One clause of bill 166 could have potentially caused greater alarm among Boulder’s “concerned parents” because it contained language the parents had previously objected to: “… a respectful learning environment in which the diversity of the school community is celebrated will promote good citizenship …” said one passage. The bill, which Hodges says was “doomed from the beginning,” was voted down along party-lines.
Out — and Out of Public School
Derek*, a 15-year-old from Weld county, hasn’t followed all the politics, but he can say that public school was particularly difficult for him. He was 11 when he realized he was gay. “It was really scary,” he recalls. “I didn’t know what was going on.” He told his parents he was gay when he was 13, with the counsel of a lesbian couple who lived next door. His parents “were great,” he says, but at his local high school anti-homosexual sentiment was strong. “You don’t even have to come out to know people are homophobic,” he says. Though he hadn’t come out at school he got singled out anyway. “My mannerisms are kind of swishy sometimes,” he offers.
After one too many threatening comments from other students on the school bus, Derek decided to do home schooling. If it wasn’t for OASOS, which Derek attends thanks to his parents who drive him back and forth, he says, “I wouldn’t have anyone to talk to.” The recent beating death of gay college student Matthew Shepard made Derek realize further that it could happen to him. Derek might try to go back for his senior year to experience at least one year of public high school. But he hesitates. “I think people need to realize most school systems aren’t a safe place for all students,” he says. “And they need to be.”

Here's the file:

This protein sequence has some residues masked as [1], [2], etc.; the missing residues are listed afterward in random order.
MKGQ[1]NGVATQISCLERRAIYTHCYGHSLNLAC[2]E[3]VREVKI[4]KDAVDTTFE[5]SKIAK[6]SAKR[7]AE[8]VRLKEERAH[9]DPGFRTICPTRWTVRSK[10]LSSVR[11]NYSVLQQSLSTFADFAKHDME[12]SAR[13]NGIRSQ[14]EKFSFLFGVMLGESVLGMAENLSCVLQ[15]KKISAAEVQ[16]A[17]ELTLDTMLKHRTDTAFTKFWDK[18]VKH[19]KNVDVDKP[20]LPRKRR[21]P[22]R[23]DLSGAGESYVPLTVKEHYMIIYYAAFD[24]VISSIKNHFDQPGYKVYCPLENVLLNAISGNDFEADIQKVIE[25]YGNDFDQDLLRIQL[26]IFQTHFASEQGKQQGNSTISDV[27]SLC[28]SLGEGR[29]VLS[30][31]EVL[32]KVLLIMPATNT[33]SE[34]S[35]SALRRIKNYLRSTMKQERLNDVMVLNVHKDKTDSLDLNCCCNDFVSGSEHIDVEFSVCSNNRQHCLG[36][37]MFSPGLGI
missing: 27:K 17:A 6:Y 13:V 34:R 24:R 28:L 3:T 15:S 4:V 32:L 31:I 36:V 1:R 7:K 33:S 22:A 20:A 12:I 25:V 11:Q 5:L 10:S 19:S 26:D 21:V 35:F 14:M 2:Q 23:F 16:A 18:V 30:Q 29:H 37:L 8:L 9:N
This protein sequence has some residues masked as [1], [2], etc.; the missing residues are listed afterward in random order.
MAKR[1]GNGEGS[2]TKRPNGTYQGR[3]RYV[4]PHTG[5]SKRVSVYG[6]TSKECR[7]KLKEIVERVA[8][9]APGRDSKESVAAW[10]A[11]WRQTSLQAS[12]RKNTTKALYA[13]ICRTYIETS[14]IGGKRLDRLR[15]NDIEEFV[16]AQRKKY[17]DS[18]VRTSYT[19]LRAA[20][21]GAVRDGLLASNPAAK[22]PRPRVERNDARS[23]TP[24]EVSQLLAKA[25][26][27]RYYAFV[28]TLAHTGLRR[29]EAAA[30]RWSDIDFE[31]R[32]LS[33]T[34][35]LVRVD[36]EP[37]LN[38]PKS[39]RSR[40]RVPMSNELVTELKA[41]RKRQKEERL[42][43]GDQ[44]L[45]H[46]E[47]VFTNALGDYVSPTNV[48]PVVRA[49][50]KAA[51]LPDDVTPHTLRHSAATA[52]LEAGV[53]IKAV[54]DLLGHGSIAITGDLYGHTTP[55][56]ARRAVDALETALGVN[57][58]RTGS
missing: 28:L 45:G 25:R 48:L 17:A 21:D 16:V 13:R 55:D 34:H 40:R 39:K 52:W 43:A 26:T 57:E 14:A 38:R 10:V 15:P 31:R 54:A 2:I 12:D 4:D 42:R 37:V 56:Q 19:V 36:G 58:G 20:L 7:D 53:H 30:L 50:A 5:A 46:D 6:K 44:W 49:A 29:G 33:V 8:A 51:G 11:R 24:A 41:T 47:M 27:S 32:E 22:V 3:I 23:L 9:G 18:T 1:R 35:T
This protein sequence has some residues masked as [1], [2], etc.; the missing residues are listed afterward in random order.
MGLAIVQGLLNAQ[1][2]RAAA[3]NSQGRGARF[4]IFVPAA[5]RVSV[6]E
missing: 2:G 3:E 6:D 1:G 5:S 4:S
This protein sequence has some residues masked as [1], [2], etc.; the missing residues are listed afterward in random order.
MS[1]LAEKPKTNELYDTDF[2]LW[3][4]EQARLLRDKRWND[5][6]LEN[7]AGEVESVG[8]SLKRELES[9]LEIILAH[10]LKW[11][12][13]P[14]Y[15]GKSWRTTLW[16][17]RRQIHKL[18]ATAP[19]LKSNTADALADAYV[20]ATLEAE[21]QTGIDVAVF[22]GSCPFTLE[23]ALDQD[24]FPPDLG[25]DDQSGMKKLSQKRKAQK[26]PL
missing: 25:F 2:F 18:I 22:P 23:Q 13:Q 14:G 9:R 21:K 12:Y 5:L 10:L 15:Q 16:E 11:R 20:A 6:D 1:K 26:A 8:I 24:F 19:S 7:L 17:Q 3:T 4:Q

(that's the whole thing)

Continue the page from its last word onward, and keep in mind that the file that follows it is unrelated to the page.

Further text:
*not his real name
—Ande Wanderer /Cover story Boulder Weekly, 1999
Notes on this article: I had completely forgotten about writing this Boulder Weekly cover story until searching online for old work (I don’t have copies of most of it!) and finding this in some online archives.
At the time of publishing, televangelist, Jerry Falwell had recently been ridiculed after publishing an article in which he declared the cartoon character Tinky Winky subversive for promoting ‘a gay agenda.’
‘He is purple — the gay-pride color; and his antenna is shaped like a triangle — the gay-pride symbol,” he wrote at the time.
It’s interesting to remember that back then the common acronym to refer to the gay community was ‘GLBT.’ Those were simpler times!